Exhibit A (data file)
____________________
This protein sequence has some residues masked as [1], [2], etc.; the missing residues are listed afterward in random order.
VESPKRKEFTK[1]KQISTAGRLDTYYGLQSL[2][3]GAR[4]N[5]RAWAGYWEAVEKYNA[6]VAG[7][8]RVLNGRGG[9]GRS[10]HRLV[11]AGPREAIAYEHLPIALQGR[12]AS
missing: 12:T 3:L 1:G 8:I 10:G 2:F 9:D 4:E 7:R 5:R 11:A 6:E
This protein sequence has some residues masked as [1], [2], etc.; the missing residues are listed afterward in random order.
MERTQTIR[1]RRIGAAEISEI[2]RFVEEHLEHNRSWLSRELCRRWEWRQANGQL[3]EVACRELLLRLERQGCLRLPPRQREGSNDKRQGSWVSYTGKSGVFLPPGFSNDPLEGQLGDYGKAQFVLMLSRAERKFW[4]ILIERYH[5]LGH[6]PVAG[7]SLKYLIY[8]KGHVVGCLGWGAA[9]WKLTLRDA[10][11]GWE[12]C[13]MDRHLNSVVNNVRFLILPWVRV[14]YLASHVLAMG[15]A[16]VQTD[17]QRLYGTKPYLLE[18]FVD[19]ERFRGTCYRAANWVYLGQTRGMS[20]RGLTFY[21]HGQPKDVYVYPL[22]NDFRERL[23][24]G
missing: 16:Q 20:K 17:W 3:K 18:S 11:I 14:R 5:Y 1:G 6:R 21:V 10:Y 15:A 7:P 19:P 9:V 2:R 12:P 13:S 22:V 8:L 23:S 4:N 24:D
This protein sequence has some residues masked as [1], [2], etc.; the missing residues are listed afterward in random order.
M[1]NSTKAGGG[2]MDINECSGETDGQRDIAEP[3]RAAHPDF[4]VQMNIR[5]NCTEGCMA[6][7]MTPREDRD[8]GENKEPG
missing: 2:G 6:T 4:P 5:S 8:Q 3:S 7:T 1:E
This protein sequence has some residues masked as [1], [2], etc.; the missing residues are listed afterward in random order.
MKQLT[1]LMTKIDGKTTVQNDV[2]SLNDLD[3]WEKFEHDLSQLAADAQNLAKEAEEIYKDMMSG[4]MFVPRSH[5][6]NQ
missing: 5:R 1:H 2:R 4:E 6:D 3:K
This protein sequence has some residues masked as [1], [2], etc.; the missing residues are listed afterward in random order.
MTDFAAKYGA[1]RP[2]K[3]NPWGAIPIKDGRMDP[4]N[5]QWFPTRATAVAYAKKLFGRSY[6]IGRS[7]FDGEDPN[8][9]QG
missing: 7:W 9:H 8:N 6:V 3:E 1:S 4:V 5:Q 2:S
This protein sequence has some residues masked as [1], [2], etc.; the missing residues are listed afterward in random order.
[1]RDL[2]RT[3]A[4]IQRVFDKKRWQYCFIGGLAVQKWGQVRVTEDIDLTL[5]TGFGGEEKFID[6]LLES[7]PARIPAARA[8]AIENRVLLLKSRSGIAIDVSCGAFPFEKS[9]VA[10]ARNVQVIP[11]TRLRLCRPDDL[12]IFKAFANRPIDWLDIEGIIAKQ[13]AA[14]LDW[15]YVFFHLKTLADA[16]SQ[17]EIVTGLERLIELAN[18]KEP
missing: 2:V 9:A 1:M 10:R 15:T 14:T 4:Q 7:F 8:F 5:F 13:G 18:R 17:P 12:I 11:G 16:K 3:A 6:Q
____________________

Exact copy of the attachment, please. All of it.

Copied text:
This protein sequence has some residues masked as [1], [2], etc.; the missing residues are listed afterward in random order.
VESPKRKEFTK[1]KQISTAGRLDTYYGLQSL[2][3]GAR[4]N[5]RAWAGYWEAVEKYNA[6]VAG[7][8]RVLNGRGG[9]GRS[10]HRLV[11]AGPREAIAYEHLPIALQGR[12]AS
missing: 12:T 3:L 1:G 8:I 10:G 2:F 9:D 4:E 7:R 5:R 11:A 6:E
This protein sequence has some residues masked as [1], [2], etc.; the missing residues are listed afterward in random order.
MERTQTIR[1]RRIGAAEISEI[2]RFVEEHLEHNRSWLSRELCRRWEWRQANGQL[3]EVACRELLLRLERQGCLRLPPRQREGSNDKRQGSWVSYTGKSGVFLPPGFSNDPLEGQLGDYGKAQFVLMLSRAERKFW[4]ILIERYH[5]LGH[6]PVAG[7]SLKYLIY[8]KGHVVGCLGWGAA[9]WKLTLRDA[10][11]GWE[12]C[13]MDRHLNSVVNNVRFLILPWVRV[14]YLASHVLAMG[15]A[16]VQTD[17]QRLYGTKPYLLE[18]FVD[19]ERFRGTCYRAANWVYLGQTRGMS[20]RGLTFY[21]HGQPKDVYVYPL[22]NDFRERL[23][24]G
missing: 16:Q 20:K 17:W 3:K 18:S 11:I 14:R 5:Y 1:G 6:R 21:V 10:Y 15:A 7:P 19:P 9:V 2:R 12:P 13:S 22:V 8:L 23:S 4:N 24:D
This protein sequence has some residues masked as [1], [2], etc.; the missing residues are listed afterward in random order.
M[1]NSTKAGGG[2]MDINECSGETDGQRDIAEP[3]RAAHPDF[4]VQMNIR[5]NCTEGCMA[6][7]MTPREDRD[8]GENKEPG
missing: 2:G 6:T 4:P 5:S 8:Q 3:S 7:T 1:E
This protein sequence has some residues masked as [1], [2], etc.; the missing residues are listed afterward in random order.
MKQLT[1]LMTKIDGKTTVQNDV[2]SLNDLD[3]WEKFEHDLSQLAADAQNLAKEAEEIYKDMMSG[4]MFVPRSH[5][6]NQ
missing: 5:R 1:H 2:R 4:E 6:D 3:K
This protein sequence has some residues masked as [1], [2], etc.; the missing residues are listed afterward in random order.
MTDFAAKYGA[1]RP[2]K[3]NPWGAIPIKDGRMDP[4]N[5]QWFPTRATAVAYAKKLFGRSY[6]IGRS[7]FDGEDPN[8][9]QG
missing: 7:W 9:H 8:N 6:V 3:E 1:S 4:V 5:Q 2:S
This protein sequence has some residues masked as [1], [2], etc.; the missing residues are listed afterward in random order.
[1]RDL[2]RT[3]A[4]IQRVFDKKRWQYCFIGGLAVQKWGQVRVTEDIDLTL[5]TGFGGEEKFID[6]LLES[7]PARIPAARA[8]AIENRVLLLKSRSGIAIDVSCGAFPFEKS[9]VA[10]ARNVQVIP[11]TRLRLCRPDDL[12]IFKAFANRPIDWLDIEGIIAKQ[13]AA[14]LDW[15]YVFFHLKTLADA[16]SQ[17]EIVTGLERLIELAN[18]KEP
missing: 2:V 9:A 1:M 10:R 15:T 14:T 4:Q 7:F 8:F 5:F 13:G 18:R 17:P 12:I 11:G 16:K 3:A 6:Q